SamplecrazeStretch That Note



This is simply calculated at how many cycles (waves) occur every second. These cycles are repeated so really we only need to look at how many cycles (waves) occur in one second.

The result is measured as cycles/second and this unit of frequency is called a Hertz and the abbreviation is Hz.

Using the waves/arcs analogy above think of each wave as a cycle and the amount of waves that are dispersed in one second are calculated as frequency. You cannot get simpler than that… many cycles hit you in one second.

Heinrich Hertz was a clever chap who worked with wavelengths and frequency, so we have to thank the man and it seemed only right to name this little calculation after him. I always remember the rent-a–car agency when I think of frequencies and Hertz and it makes me smile every time so remembering that name is easy. This is my personal ‘tag’ for frequency.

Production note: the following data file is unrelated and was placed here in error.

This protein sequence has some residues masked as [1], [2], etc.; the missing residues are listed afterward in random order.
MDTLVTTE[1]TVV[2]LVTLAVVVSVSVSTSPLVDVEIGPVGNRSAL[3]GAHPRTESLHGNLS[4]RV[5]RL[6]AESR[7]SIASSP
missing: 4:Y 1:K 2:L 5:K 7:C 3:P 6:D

To give you an example of how easy this is consider the following example:

If you had 50 cycles hit you in one second then that would be a 50 Hz wave.

So it also follows and makes complete sense that if you had 10,000 cycles per second then that would be 10,000 Hz, but, because we don’t want to have to write so many zeros every time a thousand appears we use the letter k to denote a thousand.

So, 10,000 Hz is now written as 10 kHz. There is a reason we do this and it’s not because we want to look deep and complicated individuals but simply because of all the work that has been carried out on our hearing range in the past. We even use the letter K to denote thousands when it comes to money.

‘What did you earn last year?’

‘10 K man.’

And a range was formed; sure it varies but generally speaking, our hearing range lies anywhere between 20 Hz (low), to 20 kHz (high).